The prescription for the residents of Port Charles, NY is the love of power--and the power of love. As their daily lives unfold amidst a backdrop of mob wars and mansions, the towering face of General Hospital is a constant. Filled with crises both medical and romantic, GH remains the common arena that links the town together.
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Season 52, Episode #12
Season 52, Episode #11
Season 52, Episode #10
Season 52, Episode #9
Season 52, Episode #8
Series Fun Facts
- Jack Crosby, a nephew of The Crosby tribe, was the first art director to design scenery for the new (1963) black and white television daily daytime drama series. The initial set design for a…
[show]Jack Crosby, a nephew of The Crosby tribe, was the first art director to design scenery for the new (1963) black and white television daily daytime drama series. The initial set design for a room, looked like an open book, with a right side wing joining a flat center wall, the left wing wall extending the floor plan. Openings for doors and windows were located in various positions on each set. The set's painted color was neutral middle value beige-gray hues, with no wall-paper. Any hint at wall paper, or texture, was provided by a scenic roller paint pattern which was vogue in this era. The scenery height was eight (8'-0") foot high. Usually, network soap sets are ten feet high. All the sets were shallow in depth, minimum furniture and set decoration. Usually pictures were hung across wall expanses to establish an actors movement through the set. Competition from NBC TV and CBS TV daytime drama ratings forced the producers into expanding the physical production elements of the scenery and decoration. Neither NBC TV nor ABC TV used a set decorator. CBS TV was the only network employing and assigning a set decorator to their shows. Like a summer stock theater, scenery was designed, supervised, and decorated by the set designer/art director. Assistant Art Directors were employed after production became more involved, with time management determining additional support positions. In early television, like the theater, the designer was expected to cover everything in his design area.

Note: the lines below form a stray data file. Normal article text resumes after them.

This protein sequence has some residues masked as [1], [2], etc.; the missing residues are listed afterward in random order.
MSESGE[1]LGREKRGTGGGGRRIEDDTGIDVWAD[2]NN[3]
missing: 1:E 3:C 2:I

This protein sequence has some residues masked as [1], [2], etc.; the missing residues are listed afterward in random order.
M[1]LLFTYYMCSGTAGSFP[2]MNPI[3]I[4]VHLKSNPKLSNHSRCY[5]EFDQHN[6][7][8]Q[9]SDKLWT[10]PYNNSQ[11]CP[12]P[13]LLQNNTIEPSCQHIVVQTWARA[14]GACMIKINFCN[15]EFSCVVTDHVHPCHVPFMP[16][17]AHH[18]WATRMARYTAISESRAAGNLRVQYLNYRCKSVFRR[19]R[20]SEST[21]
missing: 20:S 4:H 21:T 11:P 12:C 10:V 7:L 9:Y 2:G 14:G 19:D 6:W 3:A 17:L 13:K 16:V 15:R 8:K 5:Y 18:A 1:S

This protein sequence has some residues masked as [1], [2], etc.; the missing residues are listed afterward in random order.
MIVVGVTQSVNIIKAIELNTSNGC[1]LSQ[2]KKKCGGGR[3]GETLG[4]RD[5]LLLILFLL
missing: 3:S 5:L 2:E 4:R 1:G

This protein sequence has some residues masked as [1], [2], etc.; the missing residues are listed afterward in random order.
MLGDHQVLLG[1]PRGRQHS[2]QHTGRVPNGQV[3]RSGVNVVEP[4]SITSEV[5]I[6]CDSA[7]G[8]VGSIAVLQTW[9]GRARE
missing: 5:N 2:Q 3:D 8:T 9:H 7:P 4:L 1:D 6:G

- Darlene Conley was in the running for the role of Ruby Anderson. However, Norma Connolly beat her out, and stayed for over 20 years.
- At age three, Rachel Ames's daughter Christine Cahill played her son, Tommy.